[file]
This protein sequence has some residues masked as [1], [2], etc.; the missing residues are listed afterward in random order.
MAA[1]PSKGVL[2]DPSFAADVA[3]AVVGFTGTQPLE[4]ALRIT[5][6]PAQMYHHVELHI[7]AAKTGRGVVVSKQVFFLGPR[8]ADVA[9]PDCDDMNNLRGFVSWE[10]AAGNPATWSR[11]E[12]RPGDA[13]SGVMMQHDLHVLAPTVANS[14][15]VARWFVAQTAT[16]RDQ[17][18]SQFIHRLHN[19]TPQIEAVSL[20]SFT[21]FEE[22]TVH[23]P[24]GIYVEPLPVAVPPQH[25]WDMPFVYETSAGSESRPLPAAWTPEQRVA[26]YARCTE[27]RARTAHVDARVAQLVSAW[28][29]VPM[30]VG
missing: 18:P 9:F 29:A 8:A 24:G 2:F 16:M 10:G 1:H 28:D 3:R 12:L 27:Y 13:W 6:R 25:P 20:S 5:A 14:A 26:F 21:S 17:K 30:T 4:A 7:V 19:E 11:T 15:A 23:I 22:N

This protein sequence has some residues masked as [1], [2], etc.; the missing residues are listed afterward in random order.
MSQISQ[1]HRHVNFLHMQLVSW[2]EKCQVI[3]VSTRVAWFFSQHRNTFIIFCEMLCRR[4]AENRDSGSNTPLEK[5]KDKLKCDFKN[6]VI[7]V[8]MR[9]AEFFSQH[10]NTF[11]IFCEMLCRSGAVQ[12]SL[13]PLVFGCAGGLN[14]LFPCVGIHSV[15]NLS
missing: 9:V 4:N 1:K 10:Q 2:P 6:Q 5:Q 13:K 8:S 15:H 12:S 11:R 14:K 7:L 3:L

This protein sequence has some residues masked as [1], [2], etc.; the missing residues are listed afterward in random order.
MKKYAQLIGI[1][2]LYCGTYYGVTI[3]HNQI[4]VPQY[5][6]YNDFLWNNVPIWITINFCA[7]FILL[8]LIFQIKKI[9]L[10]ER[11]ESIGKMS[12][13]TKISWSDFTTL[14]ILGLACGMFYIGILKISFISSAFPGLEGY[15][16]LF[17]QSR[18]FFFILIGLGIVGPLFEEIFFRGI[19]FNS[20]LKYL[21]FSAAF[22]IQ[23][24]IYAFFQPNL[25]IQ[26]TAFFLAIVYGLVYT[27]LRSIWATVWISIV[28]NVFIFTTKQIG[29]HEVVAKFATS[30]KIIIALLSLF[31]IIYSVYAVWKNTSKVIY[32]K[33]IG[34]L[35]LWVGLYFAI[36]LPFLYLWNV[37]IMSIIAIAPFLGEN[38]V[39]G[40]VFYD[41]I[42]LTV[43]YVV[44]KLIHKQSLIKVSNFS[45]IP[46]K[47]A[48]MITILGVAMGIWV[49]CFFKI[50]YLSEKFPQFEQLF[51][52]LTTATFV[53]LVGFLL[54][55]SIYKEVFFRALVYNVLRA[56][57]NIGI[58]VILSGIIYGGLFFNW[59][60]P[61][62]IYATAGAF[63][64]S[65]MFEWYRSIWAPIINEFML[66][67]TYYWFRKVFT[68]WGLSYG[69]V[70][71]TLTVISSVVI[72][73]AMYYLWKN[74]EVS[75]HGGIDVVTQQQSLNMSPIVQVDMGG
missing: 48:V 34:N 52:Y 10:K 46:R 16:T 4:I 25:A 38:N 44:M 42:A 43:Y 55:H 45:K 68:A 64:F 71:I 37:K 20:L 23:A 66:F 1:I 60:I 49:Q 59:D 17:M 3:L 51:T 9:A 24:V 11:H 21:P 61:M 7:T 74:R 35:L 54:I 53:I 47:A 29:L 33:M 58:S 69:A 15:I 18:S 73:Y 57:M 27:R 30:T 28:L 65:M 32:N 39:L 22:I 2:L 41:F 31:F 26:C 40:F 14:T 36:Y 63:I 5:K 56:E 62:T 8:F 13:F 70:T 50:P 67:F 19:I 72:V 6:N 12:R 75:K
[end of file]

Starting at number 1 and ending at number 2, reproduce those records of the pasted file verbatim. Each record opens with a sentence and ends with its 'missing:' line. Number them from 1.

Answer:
This protein sequence has some residues masked as [1], [2], etc.; the missing residues are listed afterward in random order.
MAA[1]PSKGVL[2]DPSFAADVA[3]AVVGFTGTQPLE[4]ALRIT[5][6]PAQMYHHVELHI[7]AAKTGRGVVVSKQVFFLGPR[8]ADVA[9]PDCDDMNNLRGFVSWE[10]AAGNPATWSR[11]E[12]RPGDA[13]SGVMMQHDLHVLAPTVANS[14][15]VARWFVAQTAT[16]RDQ[17][18]SQFIHRLHN[19]TPQIEAVSL[20]SFT[21]FEE[22]TVH[23]P[24]GIYVEPLPVAVPPQH[25]WDMPFVYETSAGSESRPLPAAWTPEQRVA[26]YARCTE[27]RARTAHVDARVAQLVSAW[28][29]VPM[30]VG
missing: 18:P 9:F 29:A 8:A 24:G 2:F 16:M 10:G 1:H 28:D 3:R 12:L 27:Y 13:W 6:R 25:P 20:S 5:A 14:A 26:F 21:S 17:K 30:T 4:A 7:V 19:E 11:T 15:A 23:I 22:N

This protein sequence has some residues masked as [1], [2], etc.; the missing residues are listed afterward in random order.
MSQISQ[1]HRHVNFLHMQLVSW[2]EKCQVI[3]VSTRVAWFFSQHRNTFIIFCEMLCRR[4]AENRDSGSNTPLEK[5]KDKLKCDFKN[6]VI[7]V[8]MR[9]AEFFSQH[10]NTF[11]IFCEMLCRSGAVQ[12]SL[13]PLVFGCAGGLN[14]LFPCVGIHSV[15]NLS
missing: 9:V 4:N 1:K 10:Q 2:P 6:Q 5:Q 13:K 8:S 15:H 12:S 11:R 14:K 7:L 3:L